• Sunday, October 26, 2014
  • A program of IPS Inter Press Service supported by the Dutch MDG3 Fund

    Gender Masala - Notes on gender - A spicy mix

    This blog brings out the flavour of gender issues, from the network of IPS writers and friends. Gender Masala is part of the Inter Press Service project Communicating for Change: Getting Voice, Visibility and Impact for Gender Equality. Check it at www.ips.org/mdg3/


    CSW 56: Week Two

    09 Mar 2012

    Catch up on our coverage from the past week, below, as the United Nations’ 56th session of the Commission on the Status of Women comes to a close. Click here for coverage from week one.

    Female construction workers in Rio de Janeiro. Brazilian women have been making headway in traditionally male-dominated fields. Credit: Fabiana Frayssinet/IPS

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    Dispatch from Kibera, East Africa’s Largest Slum

    19 Aug 2011

    Photo Essay by Aline Cunico

    (IPS/Aline Cunico)(IPS/Aline Cunico)

    Considered one of the biggest slums in the world, Kibera is Nairobi’s–and East Africa’s–largest urban settlement. Over one million people struggle daily to meet basic needs such as access to water, nutrition and sanitation. In this community lacking education and opportunities, women and girls are most affected by poverty.

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    Hot, humid and deathly – Writing about health in Mozambique

    18 May 2010

    The reality of poor health in Mozambique. Credit: Mercedes Sayagues

    Life is frail in Mozambique. Credit: Mercedes Sayagues

    Guest blogger Mercedes Sayagues

    The health page was laid out late at night last week. I had a headache so I went home around 7 pm to lie down. Around 9:30 the editor called: our turn for layout.

    It was unbearably hot and humid. The newsroom is in the basement of an old house. The proofreader was sitting on the steps to the garden. “Catching fresh air?” I asked. More »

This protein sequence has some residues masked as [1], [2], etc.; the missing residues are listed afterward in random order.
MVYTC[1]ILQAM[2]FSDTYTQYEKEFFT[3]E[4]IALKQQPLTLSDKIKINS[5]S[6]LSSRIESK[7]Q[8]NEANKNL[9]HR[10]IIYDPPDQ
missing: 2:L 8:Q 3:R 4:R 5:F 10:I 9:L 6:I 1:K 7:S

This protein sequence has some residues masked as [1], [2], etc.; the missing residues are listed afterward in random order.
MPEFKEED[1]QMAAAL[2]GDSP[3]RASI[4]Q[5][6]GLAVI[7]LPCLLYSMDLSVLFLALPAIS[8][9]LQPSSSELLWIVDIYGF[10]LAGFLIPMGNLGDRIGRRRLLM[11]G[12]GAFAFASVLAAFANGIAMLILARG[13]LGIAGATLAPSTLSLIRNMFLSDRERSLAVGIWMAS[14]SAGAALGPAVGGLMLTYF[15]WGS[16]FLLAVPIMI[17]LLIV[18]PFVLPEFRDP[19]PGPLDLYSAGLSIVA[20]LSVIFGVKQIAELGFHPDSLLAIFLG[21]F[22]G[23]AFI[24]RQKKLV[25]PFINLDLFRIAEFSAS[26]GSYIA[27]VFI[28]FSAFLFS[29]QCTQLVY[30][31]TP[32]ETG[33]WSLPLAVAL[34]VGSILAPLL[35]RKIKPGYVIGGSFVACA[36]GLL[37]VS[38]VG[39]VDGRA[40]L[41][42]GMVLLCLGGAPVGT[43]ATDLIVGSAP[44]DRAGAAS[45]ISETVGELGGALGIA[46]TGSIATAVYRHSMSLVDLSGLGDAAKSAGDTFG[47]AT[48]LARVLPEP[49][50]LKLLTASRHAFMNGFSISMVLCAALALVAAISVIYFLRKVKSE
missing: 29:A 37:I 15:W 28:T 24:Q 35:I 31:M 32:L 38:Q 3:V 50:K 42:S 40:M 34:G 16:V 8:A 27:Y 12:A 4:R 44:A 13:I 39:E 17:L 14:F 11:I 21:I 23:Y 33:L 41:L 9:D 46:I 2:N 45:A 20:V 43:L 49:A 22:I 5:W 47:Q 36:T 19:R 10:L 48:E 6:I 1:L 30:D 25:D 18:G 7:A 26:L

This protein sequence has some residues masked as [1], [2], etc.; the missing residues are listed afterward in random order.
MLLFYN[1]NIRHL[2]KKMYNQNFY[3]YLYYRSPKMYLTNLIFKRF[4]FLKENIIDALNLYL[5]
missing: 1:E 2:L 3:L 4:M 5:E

Fifteen years after Beijing

    23 Feb 2010

    Kudzai Makombe

    Women live longer than men but these extra years are not always healthy, says WHO. Credit: WHO/UNAIDS/K.Hesse

    Women live longer than men but these extra years are not always healthy, says WHO. Credit: WHO/UNAIDS/K.Hesse

    With the Beijing +15 review coming up next week at the Commission on the Status of Women, it seems an appropriate time to have a look at where we are globally in terms of gender equality and women’s empowerment in line with the 12 Critical Areas under the Beijing Platform for Action.

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    Out of darkness: facing breast cancer

    28 Dec 2009

    Guest blogger: Paola Rolletta, IPS stringer in Mozambique.

    I feel neither more “good” nor more “patient”. I am a hard-headed woman, as always. Attached to life, as ever!

    Paola Rolletta by Luis Abelard

    Paola Rolletta by Luis Abelard

    The day when my friend Pigi, my oncologist, told me that I had breast cancer, I cried desperately. The first thing I did was to phone my partner to tell him this piece of news, of which I had had some premonition. And I understood that premonition really exists.

    Curiously, I did not wonder “Why me?”  My reaction was: “This cursed disease has hit me too!” More »

    Fabrications around AIDS in 2010

    26 Dec 2009